End of Summer Crop Top

Pattern: bodice of Simplicity's Special Occasion Dresses #4070
Fabric: 1/2 yard Windsor poplin
Cost: $4

Remember my recent dress? Well I had mentioned I made a partial muslin of it, which ended up fitting pretty well. I tucked the muslin away, and this past weekend before heading out to a BBQ party I decided to finish it off into a crop top and try it out. I've always been a bit curious about this trend, and since I had one mostly sewn up I decided I had nothing to lose.

In contrast to the crop tops we all knew and loved in the late '90s/early '00s (when I was 14 and thought nothing of showing some extra skin), the nice part about this recent trend is that you don't really need to show much skin. Paired with a high-waisted skirt or pants, you could keep completely covered or expose just an inch or two of midriff.

Because I sewed it up so quickly, though, this particular crop top is a bit of a hack job. While the part I did for the muslin process is sewn precisely, the finishing was done in a mad rush (see slight puckering around armholes, mismatched notions, etc.). This reminded me of when I first started sewing and treated everything as a rush job because I. just. wanted. it. done. now. That, and I don't think I knew of or appreciated more advanced techniques for making something better. So I started making a list of the techniques I've learned that, when actually used, make my garment that much better:

  • Clipping seam allowances. I used to think that a lot of the "wonky bits" of my sewing were from not feeding the fabric through the machine in a straight enough line. But really there are so many other ways to improve the look of a garment. Seams will lie much flatter if you clip or trim certain seams, like the princess seams on this bodice. I like By Hand London's tutorial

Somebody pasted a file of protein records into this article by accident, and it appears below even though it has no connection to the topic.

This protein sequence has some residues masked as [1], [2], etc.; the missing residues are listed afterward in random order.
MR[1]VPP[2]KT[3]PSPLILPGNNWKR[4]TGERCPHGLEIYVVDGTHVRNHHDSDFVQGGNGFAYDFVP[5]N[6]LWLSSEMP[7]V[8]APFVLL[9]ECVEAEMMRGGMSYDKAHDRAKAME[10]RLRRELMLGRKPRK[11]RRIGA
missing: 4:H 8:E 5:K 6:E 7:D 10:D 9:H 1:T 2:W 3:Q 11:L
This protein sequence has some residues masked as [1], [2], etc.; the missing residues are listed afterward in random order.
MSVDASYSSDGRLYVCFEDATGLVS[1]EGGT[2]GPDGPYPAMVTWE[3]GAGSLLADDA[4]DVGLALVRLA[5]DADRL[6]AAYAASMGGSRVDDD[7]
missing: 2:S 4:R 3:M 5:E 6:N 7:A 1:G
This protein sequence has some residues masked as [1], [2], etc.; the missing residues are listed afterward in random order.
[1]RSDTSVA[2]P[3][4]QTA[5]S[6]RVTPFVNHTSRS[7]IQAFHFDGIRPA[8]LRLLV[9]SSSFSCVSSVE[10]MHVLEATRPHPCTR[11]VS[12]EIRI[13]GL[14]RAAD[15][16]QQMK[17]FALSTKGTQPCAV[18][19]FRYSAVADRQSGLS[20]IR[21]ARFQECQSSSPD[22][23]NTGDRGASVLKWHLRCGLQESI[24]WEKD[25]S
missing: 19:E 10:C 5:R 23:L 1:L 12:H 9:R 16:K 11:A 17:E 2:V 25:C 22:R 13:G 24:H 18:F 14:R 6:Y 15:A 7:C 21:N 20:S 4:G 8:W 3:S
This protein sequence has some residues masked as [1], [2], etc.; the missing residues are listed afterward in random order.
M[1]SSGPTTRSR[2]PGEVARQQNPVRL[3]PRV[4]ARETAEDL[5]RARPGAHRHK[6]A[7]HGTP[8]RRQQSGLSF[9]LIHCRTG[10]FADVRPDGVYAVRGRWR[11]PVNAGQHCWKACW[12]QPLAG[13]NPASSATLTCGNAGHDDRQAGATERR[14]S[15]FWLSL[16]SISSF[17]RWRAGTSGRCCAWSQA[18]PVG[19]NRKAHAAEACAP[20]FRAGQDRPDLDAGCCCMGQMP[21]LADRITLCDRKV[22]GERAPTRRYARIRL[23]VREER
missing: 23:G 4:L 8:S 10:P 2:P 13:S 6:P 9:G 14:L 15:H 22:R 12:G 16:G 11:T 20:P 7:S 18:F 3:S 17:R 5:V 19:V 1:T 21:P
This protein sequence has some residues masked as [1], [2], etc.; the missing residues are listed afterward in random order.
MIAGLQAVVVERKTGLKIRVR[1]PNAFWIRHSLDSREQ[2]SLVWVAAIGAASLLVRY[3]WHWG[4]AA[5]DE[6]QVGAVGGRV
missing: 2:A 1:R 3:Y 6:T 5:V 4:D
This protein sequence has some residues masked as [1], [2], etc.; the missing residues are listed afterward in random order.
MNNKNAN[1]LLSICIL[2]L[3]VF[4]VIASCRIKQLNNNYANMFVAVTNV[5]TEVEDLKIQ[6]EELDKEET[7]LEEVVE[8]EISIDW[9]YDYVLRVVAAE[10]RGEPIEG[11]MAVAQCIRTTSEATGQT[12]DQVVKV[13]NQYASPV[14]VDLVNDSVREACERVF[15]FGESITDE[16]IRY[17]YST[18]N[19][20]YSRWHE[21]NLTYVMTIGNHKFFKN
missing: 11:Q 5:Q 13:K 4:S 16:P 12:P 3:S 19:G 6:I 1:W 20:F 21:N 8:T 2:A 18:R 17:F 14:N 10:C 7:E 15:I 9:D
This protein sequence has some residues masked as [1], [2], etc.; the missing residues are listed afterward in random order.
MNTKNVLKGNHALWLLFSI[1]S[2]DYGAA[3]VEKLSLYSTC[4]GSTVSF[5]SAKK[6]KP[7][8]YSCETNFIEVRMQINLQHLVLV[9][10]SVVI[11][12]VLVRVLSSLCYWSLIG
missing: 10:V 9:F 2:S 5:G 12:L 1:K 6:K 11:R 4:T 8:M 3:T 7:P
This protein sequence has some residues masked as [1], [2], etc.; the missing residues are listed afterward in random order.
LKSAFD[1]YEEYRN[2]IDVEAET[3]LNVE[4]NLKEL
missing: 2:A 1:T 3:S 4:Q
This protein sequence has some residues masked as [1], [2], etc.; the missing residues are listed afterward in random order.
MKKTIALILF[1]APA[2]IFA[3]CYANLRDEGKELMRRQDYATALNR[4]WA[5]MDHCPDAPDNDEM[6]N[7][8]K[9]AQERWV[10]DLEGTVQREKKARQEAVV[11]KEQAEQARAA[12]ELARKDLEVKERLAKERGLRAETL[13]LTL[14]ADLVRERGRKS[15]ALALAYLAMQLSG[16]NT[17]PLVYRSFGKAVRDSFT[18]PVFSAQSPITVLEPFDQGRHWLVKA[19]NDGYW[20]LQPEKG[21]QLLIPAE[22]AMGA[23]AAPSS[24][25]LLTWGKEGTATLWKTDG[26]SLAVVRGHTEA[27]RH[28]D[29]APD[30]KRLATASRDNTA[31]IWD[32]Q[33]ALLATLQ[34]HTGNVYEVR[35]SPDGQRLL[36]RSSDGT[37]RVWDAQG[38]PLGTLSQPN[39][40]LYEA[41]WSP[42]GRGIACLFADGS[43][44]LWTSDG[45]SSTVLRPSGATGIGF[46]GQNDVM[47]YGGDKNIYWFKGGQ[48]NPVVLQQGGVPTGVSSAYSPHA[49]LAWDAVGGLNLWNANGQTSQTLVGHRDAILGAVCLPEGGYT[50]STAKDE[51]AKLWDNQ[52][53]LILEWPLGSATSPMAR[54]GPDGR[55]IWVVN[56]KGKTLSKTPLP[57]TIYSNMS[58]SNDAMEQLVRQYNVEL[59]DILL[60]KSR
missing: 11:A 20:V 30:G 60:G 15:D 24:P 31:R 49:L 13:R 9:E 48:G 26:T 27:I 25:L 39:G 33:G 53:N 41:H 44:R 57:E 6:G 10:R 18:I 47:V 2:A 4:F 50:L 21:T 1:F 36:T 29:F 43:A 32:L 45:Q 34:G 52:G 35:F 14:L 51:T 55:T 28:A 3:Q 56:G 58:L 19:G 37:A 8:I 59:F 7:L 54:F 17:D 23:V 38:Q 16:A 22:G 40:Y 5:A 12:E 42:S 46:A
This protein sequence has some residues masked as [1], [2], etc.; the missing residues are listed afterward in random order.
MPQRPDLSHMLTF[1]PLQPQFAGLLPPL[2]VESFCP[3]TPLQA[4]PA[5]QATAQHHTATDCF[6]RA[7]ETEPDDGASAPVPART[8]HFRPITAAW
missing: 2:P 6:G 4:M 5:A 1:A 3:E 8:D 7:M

• The iron is my friend. I finally just got a pressing ham, and man does that help! Here I used a sleeve ham to get in and press the shoulder seam flat. And of course generally pressing seams open, etc. always helps!
  • Lining the zipper up properly. I used to sew so that the top of the zipper tape lined up with the finished neckline. But this meant that the zipper, which stops 5/8" before the end of the zipper tape, didn't zip as far up.  When I discovered that the extra bit is meant to be folded under when you hem the neckline, my zippers started looking a lot more professional.
  • Finishing my seams. I didn't even know you were supposed to do this when I first started sewing! And while I know a few great sewists who don't always follow this rule, I find it helps a garment last longer and look better after multiple washings.
  • Paying attention to seam allowances. I often improvise when I'm sewing. Use bias tape with a 1/4" seam line instead of folding under 1/2," etc. For this top, I didn't trim off extra fabric as I rushed to bind the armholes, and they ended up feeling too tight. when I went back later and redid them, they felt much better!
  • Slowing down. And of course, you're much more likely to think of these things and many others if you take your time. Slowing down isn't even a sewing technique, but it was one of my biggest follies. The seam allowance of an adjacent seam would end up pressed the wrong way when I rushed the fabric through my machine, or I wouldn't bother to stop and unpick mistakes. Taking breaks and thinking through each step of the construction is my biggest lesson learned.

For this top, it was fun just to experiment with a new style, and finished is better than perfect. But it did drive home the difference between a quality garment and a fun experiment. What was your biggest aha! moment in sewing? 


  1. Love this top, and your list of techniques! I recently did an inventory of what I've made in the past year or so, and the ones I wear most often are the ones that I've taken my time with and finished well. Even if I love the fabric or style of something, I won't wear it as much if the seams aren't finished properly, or I obviously rushed through the garment. So, that reflection was definitely my 'ah-ha' moment!

    1. I think that must be the trick! Now to adhere to it...

  2. I love this outfit! It suits you perfectly!

  3. Great outfit! Looks breezy and comfy - love it on you!

    1. I'm finding that wovens aren't as comfy, maybe next time I'll do a knit crop top!


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